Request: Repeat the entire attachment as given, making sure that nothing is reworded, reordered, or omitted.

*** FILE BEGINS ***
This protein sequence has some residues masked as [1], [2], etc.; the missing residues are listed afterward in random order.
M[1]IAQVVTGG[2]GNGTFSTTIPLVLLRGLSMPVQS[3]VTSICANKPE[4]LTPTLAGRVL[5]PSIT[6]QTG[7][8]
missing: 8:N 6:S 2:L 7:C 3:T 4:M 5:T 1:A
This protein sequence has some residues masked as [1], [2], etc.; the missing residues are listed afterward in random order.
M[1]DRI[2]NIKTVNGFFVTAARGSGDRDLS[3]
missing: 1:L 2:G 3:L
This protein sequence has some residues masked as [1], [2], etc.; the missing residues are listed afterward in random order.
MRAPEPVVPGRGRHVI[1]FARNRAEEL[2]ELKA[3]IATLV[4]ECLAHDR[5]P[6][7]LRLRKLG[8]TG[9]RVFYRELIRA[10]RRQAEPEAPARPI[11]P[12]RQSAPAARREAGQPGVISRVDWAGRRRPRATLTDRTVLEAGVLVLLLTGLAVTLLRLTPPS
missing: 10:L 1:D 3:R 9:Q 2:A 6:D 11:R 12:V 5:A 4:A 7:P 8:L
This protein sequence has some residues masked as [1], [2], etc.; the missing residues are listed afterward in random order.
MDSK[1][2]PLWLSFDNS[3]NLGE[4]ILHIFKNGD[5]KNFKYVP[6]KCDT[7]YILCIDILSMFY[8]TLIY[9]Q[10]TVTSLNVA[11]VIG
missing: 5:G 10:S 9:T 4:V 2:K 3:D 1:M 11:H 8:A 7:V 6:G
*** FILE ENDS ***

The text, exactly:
This protein sequence has some residues masked as [1], [2], etc.; the missing residues are listed afterward in random order.
M[1]IAQVVTGG[2]GNGTFSTTIPLVLLRGLSMPVQS[3]VTSICANKPE[4]LTPTLAGRVL[5]PSIT[6]QTG[7][8]
missing: 8:N 6:S 2:L 7:C 3:T 4:M 5:T 1:A
This protein sequence has some residues masked as [1], [2], etc.; the missing residues are listed afterward in random order.
M[1]DRI[2]NIKTVNGFFVTAARGSGDRDLS[3]
missing: 1:L 2:G 3:L
This protein sequence has some residues masked as [1], [2], etc.; the missing residues are listed afterward in random order.
MRAPEPVVPGRGRHVI[1]FARNRAEEL[2]ELKA[3]IATLV[4]ECLAHDR[5]P[6][7]LRLRKLG[8]TG[9]RVFYRELIRA[10]RRQAEPEAPARPI[11]P[12]RQSAPAARREAGQPGVISRVDWAGRRRPRATLTDRTVLEAGVLVLLLTGLAVTLLRLTPPS
missing: 10:L 1:D 3:R 9:Q 2:A 6:D 11:R 12:V 5:A 4:A 7:P 8:L
This protein sequence has some residues masked as [1], [2], etc.; the missing residues are listed afterward in random order.
MDSK[1][2]PLWLSFDNS[3]NLGE[4]ILHIFKNGD[5]KNFKYVP[6]KCDT[7]YILCIDILSMFY[8]TLIY[9]Q[10]TVTSLNVA[11]VIG
missing: 5:G 10:S 9:T 4:V 2:K 3:D 1:M 11:H 8:A 7:V 6:G